The legislation provides authority for an owner to be awarded “fair market value” if the Interior Dept. prohibits an activity because it constitutes a taking of a species. Fair market value is defined as “the foregone use of the affected portion of property, including business losses and what a willing buyer would pay a willing seller in an open market.” The bill allows owners 180 days to request financial aid if commercial activities are restricted because of a Section 9 determinations.

The legislation may be considered by the House the week of Sept. 26, and the NCC is a member of a coalition supporting the measure.



Ag Biotech Milestone Celebrated

NCC joined House Agriculture Committee Chairman Goodlatte (R-VA) and his fellow co-chairs of the House Biotechnology Caucus – Reps. Berry (D-AR), Shimkus (R-IL) and Rush (D-IL) - in recognizing the significant role biotechnology has played in agriculture.

Roy Baxley, the American Cotton Producers’ South Carolina chairman, joined the Chairman, Caucus co-chairs and grower leaders from the American Soybean Assoc., American Farm Bureau Federation and National Corn Growers to announce that 1 billion acres of biotech crops have been planted and harvested worldwide in the last decade.

The Dillon, SC, producer explained that more than 80% of cotton harvested in the US is from varieties with 1 or more biotechnology traits and it is estimated that more than 35% of world cotton production is from biotech varieties. He said the combination of boll weevil eradication, pink bollworm control, conventional products and biotechnology have facilitated broader use of integrated pest management. He also noted that US farmers are looking forward to the next generation of biotech products that “will include traits to enhance food quality, improve food safety, impart stress tolerance to plants and allow plants to grow with less water and in high saline soils.”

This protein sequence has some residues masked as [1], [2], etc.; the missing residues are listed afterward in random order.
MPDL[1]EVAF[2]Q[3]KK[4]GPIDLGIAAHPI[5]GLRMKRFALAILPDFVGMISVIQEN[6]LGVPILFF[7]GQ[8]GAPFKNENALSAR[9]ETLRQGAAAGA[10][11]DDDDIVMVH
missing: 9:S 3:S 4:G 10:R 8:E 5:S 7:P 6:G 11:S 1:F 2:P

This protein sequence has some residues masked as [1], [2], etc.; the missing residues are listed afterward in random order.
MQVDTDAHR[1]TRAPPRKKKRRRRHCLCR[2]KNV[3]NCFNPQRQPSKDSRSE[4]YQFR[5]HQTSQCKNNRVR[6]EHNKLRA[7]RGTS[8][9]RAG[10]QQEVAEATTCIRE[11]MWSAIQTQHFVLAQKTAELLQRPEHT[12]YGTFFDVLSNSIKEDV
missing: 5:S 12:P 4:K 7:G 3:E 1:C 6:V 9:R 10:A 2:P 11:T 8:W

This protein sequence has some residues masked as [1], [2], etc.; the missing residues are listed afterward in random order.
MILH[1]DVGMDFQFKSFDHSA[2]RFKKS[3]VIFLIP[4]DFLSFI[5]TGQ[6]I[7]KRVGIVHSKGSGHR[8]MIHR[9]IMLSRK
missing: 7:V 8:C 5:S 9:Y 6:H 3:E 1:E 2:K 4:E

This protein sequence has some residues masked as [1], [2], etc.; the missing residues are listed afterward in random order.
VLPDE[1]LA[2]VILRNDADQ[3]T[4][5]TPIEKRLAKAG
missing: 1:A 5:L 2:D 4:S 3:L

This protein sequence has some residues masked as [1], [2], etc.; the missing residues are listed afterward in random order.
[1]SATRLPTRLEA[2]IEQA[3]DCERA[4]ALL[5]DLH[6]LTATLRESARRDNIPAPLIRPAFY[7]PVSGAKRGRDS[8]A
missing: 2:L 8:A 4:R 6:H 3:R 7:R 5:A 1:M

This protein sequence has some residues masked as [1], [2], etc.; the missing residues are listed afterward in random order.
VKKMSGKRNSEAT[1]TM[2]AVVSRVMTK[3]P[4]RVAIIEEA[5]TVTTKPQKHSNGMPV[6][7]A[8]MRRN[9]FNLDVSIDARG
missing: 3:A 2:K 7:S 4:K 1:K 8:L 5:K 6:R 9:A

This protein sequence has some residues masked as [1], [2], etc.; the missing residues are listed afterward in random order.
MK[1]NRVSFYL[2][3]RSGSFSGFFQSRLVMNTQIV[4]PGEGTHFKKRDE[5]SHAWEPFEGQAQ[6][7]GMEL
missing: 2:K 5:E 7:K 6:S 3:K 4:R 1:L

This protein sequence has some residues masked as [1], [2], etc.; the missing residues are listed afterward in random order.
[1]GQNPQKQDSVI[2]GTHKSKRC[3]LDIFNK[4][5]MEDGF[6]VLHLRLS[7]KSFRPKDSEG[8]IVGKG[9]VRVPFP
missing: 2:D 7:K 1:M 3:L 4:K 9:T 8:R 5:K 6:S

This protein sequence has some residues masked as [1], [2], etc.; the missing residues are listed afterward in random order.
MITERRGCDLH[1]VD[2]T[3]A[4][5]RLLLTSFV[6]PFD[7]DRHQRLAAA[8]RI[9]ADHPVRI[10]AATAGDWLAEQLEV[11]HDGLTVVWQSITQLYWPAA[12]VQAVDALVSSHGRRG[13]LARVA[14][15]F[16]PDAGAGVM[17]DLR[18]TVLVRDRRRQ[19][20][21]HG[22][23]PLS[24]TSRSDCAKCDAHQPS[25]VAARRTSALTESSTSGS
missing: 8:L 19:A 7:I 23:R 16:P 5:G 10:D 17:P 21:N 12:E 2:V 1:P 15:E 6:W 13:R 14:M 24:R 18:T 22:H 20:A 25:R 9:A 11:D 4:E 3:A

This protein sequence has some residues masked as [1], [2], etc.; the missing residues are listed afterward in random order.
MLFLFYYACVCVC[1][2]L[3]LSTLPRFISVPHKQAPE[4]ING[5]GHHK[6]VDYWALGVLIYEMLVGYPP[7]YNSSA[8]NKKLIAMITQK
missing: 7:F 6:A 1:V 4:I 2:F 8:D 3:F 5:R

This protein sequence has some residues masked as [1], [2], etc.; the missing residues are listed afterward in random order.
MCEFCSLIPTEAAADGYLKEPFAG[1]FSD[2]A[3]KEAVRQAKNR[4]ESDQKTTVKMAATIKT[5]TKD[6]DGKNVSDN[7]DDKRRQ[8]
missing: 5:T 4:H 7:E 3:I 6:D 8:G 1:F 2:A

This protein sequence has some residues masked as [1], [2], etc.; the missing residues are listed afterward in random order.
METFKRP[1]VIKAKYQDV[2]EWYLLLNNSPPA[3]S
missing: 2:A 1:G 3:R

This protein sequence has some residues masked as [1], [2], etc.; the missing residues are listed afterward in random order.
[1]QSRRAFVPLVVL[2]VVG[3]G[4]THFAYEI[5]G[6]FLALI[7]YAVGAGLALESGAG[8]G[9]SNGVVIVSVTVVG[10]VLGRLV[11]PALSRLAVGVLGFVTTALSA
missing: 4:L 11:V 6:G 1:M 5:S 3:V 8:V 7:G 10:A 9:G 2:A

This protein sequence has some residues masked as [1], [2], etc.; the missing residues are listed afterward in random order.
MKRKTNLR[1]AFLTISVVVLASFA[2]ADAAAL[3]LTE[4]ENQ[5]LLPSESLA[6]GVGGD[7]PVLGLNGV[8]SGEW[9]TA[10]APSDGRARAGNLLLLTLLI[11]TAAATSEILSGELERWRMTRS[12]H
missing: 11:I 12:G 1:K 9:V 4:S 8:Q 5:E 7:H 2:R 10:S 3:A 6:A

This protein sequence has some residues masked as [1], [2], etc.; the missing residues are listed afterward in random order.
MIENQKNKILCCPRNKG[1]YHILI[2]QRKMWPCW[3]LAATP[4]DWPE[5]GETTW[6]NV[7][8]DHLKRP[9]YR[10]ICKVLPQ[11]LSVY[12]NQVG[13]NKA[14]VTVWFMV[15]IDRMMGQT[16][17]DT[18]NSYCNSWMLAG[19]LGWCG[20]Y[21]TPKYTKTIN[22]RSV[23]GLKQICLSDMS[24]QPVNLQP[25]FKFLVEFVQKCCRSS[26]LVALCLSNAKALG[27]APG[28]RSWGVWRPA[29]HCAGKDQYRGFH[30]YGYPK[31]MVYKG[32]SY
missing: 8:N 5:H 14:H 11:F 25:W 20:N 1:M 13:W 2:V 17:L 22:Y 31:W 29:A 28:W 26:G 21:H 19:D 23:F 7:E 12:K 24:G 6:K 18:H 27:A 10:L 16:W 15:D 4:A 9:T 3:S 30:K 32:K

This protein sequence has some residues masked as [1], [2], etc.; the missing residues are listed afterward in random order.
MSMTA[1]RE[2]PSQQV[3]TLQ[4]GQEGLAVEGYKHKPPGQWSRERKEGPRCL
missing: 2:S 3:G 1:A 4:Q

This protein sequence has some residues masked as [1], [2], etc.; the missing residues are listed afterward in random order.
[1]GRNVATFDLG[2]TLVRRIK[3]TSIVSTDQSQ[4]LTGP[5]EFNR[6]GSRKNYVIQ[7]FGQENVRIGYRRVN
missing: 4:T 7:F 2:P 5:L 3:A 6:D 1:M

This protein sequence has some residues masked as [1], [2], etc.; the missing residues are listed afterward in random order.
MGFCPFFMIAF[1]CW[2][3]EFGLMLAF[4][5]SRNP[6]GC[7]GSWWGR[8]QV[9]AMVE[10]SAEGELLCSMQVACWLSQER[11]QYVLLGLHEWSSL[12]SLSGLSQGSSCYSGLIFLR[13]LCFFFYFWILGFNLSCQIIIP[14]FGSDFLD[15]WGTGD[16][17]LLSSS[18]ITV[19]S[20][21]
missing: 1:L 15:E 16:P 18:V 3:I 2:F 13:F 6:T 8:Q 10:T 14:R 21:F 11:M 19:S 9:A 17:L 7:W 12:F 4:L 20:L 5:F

Sales, Shipments Keep Healthy Pace

Net export sales for the week ending Sept. 15, ’05 were 169,000 bales (480-lb). This brings total ’05-06 sales to more than 6.1 million. Total sales at the same point in the ’04-05 marketing year were about 5.5 million bales. Total new crop (’06-07) sales are 130,800 bales.

Shipments for the week were 198,500 bales, bringing total exports to date to 1.8 million bales, compared with the 997,900 bales at the comparable point in the ’04-05 marketing year.



Industry Seeks Use of Far East Quotes in ELS Program